Apologies for blog going down over night – now fixed thanks to wonderful blogmaster Eddy. In the meantime, I’ve been catching up with some of the rash of recent 2020/2025 reports, published in the last couple of months, namely two reports for international NGOs: Alex Evans – 2020 Development Futures (for ActionAid) and Trocaire’s Leading Edge 2020 and (just for comparison) the US Government’s National Intelligence Council’s Global Trends 2025: A Transformed World.
A few impressions: Firstly, there’s lots of common ground, as you’d expect – the shift to a multipolar world; importance of major (and unpredictable) shocks – economy, disease, politics, climate; growing impact of climate change and resource constraints (land, water etc) and demographic shifts, e.g. the ‘youth bulge’ in poor countries, and aging elsewhere. Trocaire and ActionAid both emphasise equity issues, although the ActionAid paper sees it more in response to resource limits (who gets what slice of a shrinking pie), whereas Trocaire talks more traditionally about rising inequality and domestic taxation. The NIC report dwells more on politics and conflict, covering areas like nuclear proliferation that we tend to ignore, and interestingly does not assume that multilateralism will continue to expand, as the other papers seem to do – it points out that many of the emerging powers are actually pretty sceptical about the UN and IMF.
The NIC’s overall message is actually pretty grim: ‘Historically, emerging multipolar systems have been more unstable than bipolar or unipolar ones. Despite the recent financial volatility—which could end up accelerating many ongoing trends—we do not believe that we are headed toward a complete breakdown of the international system, as occurred in 1914-1918 when an earlier phase of globalization came to a halt. However, the next 20 years of transition to a new system are fraught with risks. Strategic rivalries are most likely to revolve around trade, investments, and technological innovation and acquisition, but we cannot rule out a 19th century-like scenario of arms races, territorial expansion, and military rivalries.’
The NIC also provides intellectual aerobics with four eyecatching scenarios:
1. A World Without the West
2. October Surprise. New York City is hit by a major hurricane linked to global climate change
3. BRICs’ Bust-Up. Conflict breaks out between China and India over access to vital resources.
4. Politics is Not Always Local. Various nonstate networks— NGOs, religious groups, business leaders, and local activists—combine to set the international agenda on the environment and use their clout to elect the UN Secretary General (that sounds fun).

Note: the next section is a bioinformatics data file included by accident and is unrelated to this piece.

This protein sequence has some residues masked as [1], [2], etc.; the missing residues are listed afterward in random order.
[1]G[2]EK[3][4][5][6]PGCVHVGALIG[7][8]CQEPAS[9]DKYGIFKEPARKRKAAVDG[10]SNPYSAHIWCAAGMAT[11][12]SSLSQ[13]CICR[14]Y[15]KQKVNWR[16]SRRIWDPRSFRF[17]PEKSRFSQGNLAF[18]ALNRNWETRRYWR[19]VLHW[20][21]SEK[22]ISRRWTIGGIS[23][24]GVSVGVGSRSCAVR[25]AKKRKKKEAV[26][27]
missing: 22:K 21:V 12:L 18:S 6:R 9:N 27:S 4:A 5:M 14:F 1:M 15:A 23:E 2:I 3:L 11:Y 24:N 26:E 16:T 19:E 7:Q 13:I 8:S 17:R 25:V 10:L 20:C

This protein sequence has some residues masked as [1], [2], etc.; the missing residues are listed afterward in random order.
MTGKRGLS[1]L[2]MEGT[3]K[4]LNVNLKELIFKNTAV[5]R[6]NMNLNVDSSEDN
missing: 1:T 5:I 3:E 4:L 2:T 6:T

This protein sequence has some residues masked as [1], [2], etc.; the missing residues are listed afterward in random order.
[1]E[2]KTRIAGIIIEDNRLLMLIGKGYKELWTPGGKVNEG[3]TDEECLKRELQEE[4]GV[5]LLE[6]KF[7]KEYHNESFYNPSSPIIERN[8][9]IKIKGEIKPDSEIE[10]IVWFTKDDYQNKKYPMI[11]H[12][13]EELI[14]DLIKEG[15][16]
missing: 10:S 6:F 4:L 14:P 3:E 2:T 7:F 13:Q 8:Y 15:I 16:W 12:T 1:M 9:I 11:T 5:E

First up, Alex Evans/ActionAid (no resemblance to the guru on the left):
1. Be ready (because shocks will be the key drivers of change). Civil society organisations should put aside a proportion of their campaigning strategies to roll them out rapidly when ten times as much political space opens up overnight, for three weeks only.
2. Talk about resilience (because the poor are in the firing line). Gear up for a massive push on areas like social protection, climate adaptation, peacebuilding, disaster risk reduction and humanitarian assistance
3. Put your members in charge (because they can bypass you)
4. Talk about fair shares (because limits change everything). For 200 years, left and right have disagreed on everything except the indefinite sustainability of rising growth. Resource scarcity and climate change will change the game utterly, putting inequality into a radically new context.
5. Specialise in coalitions (and not just of civil society organisations )
6. Take on the emerging economies (including from within).
7. Brings news from elsewhere (because innovation will come from the edges)
8. Expect failure (and look for the silver lining). Civil society organisations should expect to find their own operations under substantially heightened stress in the decade ahead.
9. Work for poor people, not poor countries (as most of the former are outside the latter) [yep, that Andy Sumner gets everywhere]
10. Be a storyteller (because stories create worldviews)
And Trocaire’s top ten?
1. Do more and better advocacy
2. Ensure downward accountability
3. Become more flexible and responsive
4. Engage with power and politics
5. Build Southern civil society capacity
6. Plan for a changed funding environment [yep, especially if you’re based in Ireland]
7. Develop stronger analysis of the local context
8. Engage more with your own societies [i.e. in the rich home countries of INGOs]
9. Build a global culture of solidarity
10. Promote innovation and technology
How do they compare? I think the ActionAid recommendcations are more genuinely long term and innovative, while the Trocaire list reads more like where we are, or at least should be, right now. But they both have valuable suggestions for aid wonks, whether in INGOs or elsewhere. Overall, I’m slightly alarmed at the level of Groupthink on display in terms of the overlap between these three and the kinds of topics discussed on this blog, but it doesn’t really matter because, as the NIC report helpfully points out, the one common feature of past forecasting exercises is that they have almost invariably proved wrong. Remember the IBM chair’s famous 1943 prediction “I think there is a world market for maybe five computers.” ? More epically wrong predictions here.
And I’m bound to have missed other bluesky exercises, so please send over links to any good ones. Do you think they are actually much help in improving the work of INGOs and others?